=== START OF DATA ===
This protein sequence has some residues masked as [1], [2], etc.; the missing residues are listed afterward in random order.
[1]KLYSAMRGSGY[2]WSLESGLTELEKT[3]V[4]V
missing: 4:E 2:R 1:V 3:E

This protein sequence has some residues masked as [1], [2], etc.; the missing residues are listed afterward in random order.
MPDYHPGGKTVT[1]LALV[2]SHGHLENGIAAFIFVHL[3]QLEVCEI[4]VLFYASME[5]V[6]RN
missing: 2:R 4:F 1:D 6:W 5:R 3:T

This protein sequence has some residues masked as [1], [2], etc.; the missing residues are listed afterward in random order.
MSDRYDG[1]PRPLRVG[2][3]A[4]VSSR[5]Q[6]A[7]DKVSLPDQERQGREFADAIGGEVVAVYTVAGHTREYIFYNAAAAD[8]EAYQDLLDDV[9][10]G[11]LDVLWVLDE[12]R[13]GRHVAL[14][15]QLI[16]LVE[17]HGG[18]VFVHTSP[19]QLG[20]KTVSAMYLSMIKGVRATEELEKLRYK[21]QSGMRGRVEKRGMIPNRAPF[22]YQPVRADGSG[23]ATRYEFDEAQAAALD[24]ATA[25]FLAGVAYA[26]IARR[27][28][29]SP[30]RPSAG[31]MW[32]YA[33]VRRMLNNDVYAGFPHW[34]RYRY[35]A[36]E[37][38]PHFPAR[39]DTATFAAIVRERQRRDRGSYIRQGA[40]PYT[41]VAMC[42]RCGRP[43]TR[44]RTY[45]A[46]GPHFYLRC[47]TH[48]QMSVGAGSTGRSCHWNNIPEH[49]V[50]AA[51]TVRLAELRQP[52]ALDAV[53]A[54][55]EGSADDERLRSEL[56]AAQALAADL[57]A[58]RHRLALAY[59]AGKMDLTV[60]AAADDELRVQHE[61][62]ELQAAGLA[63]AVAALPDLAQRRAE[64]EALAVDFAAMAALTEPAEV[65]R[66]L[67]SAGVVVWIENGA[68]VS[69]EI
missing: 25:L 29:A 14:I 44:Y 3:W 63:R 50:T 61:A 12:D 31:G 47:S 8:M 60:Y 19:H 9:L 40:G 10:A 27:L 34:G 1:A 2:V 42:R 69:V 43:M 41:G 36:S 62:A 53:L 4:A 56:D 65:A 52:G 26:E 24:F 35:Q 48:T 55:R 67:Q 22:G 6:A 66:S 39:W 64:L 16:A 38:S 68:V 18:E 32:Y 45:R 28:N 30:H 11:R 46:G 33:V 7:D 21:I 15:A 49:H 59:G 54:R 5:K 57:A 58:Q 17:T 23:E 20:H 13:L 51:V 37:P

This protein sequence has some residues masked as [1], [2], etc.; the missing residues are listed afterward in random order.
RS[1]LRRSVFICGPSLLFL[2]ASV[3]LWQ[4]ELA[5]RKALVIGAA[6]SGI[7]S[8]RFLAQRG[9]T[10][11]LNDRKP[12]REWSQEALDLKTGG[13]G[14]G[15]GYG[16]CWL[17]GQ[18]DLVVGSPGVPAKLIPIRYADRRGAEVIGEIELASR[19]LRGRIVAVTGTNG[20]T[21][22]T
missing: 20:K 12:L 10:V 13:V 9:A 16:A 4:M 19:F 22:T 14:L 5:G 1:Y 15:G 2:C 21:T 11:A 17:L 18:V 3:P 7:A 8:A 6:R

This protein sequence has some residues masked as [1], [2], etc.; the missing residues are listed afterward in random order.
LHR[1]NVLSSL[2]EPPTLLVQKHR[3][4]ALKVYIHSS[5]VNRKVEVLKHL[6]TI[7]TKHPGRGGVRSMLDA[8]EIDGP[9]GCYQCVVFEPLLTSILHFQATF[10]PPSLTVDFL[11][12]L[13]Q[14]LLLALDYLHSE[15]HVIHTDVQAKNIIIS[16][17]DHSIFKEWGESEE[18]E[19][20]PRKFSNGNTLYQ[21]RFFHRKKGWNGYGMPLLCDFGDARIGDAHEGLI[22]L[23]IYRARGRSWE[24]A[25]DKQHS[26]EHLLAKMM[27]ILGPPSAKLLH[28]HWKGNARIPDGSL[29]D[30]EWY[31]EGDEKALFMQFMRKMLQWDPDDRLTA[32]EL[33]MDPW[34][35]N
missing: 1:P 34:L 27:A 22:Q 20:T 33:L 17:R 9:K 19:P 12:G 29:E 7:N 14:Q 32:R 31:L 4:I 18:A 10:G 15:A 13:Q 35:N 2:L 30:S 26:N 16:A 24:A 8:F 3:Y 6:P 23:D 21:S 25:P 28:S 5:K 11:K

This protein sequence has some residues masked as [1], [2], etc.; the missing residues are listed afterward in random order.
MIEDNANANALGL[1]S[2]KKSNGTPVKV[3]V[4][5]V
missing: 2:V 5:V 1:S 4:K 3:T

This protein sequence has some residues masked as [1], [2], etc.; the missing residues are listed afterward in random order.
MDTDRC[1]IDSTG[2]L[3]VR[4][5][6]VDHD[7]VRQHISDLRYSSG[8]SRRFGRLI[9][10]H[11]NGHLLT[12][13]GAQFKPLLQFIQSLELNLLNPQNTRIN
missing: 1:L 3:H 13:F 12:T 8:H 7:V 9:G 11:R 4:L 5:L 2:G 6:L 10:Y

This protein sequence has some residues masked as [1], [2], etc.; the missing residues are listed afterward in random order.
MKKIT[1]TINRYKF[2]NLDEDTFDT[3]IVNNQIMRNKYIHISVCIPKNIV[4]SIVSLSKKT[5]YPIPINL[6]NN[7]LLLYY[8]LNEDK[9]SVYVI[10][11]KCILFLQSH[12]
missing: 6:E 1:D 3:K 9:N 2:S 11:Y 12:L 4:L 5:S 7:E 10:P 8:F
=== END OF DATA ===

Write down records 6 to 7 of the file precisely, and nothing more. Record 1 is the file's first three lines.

This protein sequence has some residues masked as [1], [2], etc.; the missing residues are listed afterward in random order.
MIEDNANANALGL[1]S[2]KKSNGTPVKV[3]V[4][5]V
missing: 2:V 5:V 1:S 4:K 3:T

This protein sequence has some residues masked as [1], [2], etc.; the missing residues are listed afterward in random order.
MDTDRC[1]IDSTG[2]L[3]VR[4][5][6]VDHD[7]VRQHISDLRYSSG[8]SRRFGRLI[9][10]H[11]NGHLLT[12][13]GAQFKPLLQFIQSLELNLLNPQNTRIN
missing: 1:L 3:H 13:F 12:T 8:H 7:V 9:G 11:R 4:L 5:L 2:G 6:L 10:Y